When we last wrote about the cryptocurrency bitcoin in 2017, volatility was the name of the game.
At the time, bitcoin was seven years in, and the currency was seeing ping-ponging valuations, low or no impact on economies worldwide and very little payment infrastructure to facilitate consumer use. As we check in on cryptocurrency at the end of the third quarter of 2018, we find a lot more acceptance of bitcoin and cryptocurrency generally as a payment method, but an exchange that’s still plagued with the same market volatility. In fact, as of this writing, the entirety of the global cryptocurrency market has lost $20 billion in market capitalization just in the last 48 hours alone.
While market value and investment is but one measure of success – and most bets are on bitcoin as the principal player – what the investment exchanges cannot accurately quantify is its projective potential. In 2017, we described cryptocurrency’s value at that stage of development “as optimistically hypothetical.” Now in 2018, we move well past the hypothetical with a building infrastructure and increasingly pervasive acceptance of the concept of cryptocurrency – money without a centralized issuing body to back up its value. So far in 2018, all signs internationally and domestically are pointing toward a crypto future.
Instead of retrenchment, global political instability may actually be setting the stage for the spread of cryptocurrency. As long-standing alliances and economies are tested, institutions and individuals are looking for new ways to work. For instance, Iran is launching its own cryptocurrency as a way to energize its economy and facilitate growth despite the specter of sanctions from the west. Unlike decentralized currencies like bitcoin, Iran’s cryptocurrency will be backed by the government’s central bank. China, on the other hand, is in the process of cracking down on the propagation of cryptocurrency, seeing new forms of money as a threat to its own central bank. The Chinese are even going as far as blocking the mention of blockchain on social media and banning hotels from hosting cryptocurrency conferences.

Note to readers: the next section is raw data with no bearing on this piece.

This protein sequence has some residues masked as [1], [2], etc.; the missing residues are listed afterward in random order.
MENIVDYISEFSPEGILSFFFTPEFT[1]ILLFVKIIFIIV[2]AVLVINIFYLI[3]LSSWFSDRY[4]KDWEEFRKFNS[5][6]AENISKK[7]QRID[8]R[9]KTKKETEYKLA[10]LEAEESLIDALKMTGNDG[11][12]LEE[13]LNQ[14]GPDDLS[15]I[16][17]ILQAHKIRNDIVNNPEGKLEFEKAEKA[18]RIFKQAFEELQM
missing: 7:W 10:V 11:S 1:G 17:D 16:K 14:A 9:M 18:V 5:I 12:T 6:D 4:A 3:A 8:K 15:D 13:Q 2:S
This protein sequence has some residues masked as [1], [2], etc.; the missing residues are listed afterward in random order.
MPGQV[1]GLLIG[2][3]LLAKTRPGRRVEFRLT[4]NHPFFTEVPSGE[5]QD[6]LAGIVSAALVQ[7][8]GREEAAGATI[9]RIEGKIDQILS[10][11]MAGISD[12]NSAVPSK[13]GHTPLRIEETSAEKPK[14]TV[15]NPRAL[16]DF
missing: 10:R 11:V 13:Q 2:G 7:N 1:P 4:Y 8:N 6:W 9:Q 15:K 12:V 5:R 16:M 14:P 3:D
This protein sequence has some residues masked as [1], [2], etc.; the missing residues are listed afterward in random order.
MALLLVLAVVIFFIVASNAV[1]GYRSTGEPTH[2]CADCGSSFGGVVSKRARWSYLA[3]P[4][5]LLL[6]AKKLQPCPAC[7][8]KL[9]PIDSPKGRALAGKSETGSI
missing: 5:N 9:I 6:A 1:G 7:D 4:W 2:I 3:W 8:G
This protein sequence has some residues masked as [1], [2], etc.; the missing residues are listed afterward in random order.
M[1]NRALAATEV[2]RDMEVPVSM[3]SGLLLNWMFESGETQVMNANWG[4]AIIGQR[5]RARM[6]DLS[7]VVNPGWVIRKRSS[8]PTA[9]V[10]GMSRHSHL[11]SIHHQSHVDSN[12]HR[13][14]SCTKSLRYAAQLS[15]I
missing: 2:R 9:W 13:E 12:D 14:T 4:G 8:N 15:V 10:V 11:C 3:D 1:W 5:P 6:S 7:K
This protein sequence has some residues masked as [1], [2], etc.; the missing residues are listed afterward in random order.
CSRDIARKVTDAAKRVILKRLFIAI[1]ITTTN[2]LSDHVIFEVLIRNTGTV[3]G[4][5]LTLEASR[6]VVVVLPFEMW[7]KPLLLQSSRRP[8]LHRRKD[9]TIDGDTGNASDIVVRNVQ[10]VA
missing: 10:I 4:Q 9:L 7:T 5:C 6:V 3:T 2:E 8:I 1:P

While the currency may not be welcomed as a rival to a home country’s economy, Asian funds are actively involved in cryptocurrency investing in U.S. markets. Though they may not expect to see cryptocurrency competition in their own country’s economies just yet, the impact on global trade is undeniable. In more western-based economies, bitcoin is booming. In South Africa, for example, bitcoin mining is fueling a bit of modern-era gold rush. In Greece, an economy ravaged by economic distress, more cryptocurrency ATMs are poised to come to the island nation via a homegrown cryptocurrency entrepreneur. One of the early adopters, the country got its first cryptocurrency ATM in mid-2015.
Here in the U.S., bitcoin is becoming a household name as young people own and use it. A new survey finds that at 18%, twice as many students own cryptocurrency compared to the average consumer. In a recent article about cryptocurrency’s future, the author rightfully points to young people as the world’s early adopter generation, saying, “Students are often seen as bellwethers of cultural and technological change. Facebook, now the world’s largest social network, was initially open only to students and found mass adoption among the world’s youth before spreading to older generations.” Further, students want classes on crypto, and a stunning 42% of the world’s top-50 universities are delivering, offering coursework on blockchain technology or cryptocurrency economics.
Regarding the gamble, most investors see investment instability as part-and-parcel to the introduction of new technology, but even that may be changing. To address cryptocurrency’s well-known volatility, entrepreneurs are banking on new technology to reduce the risk. These “smart banking ecosystems” are using blockchain as the backbone technology to provide a platform to manage cryptocurrencies, fiat money and stocks all in one place. From an investment standpoint, institutional investors are still bullish on the technology and consumers are still in love with the strike-it-rich element of bitcoin, especially in small towns and other economically distressed areas still struggling.
In our next installment, we’ll revisit blockchain – the technological backbone of bitcoin and other cryptocurrencies – to see if it’s living up to the hype.
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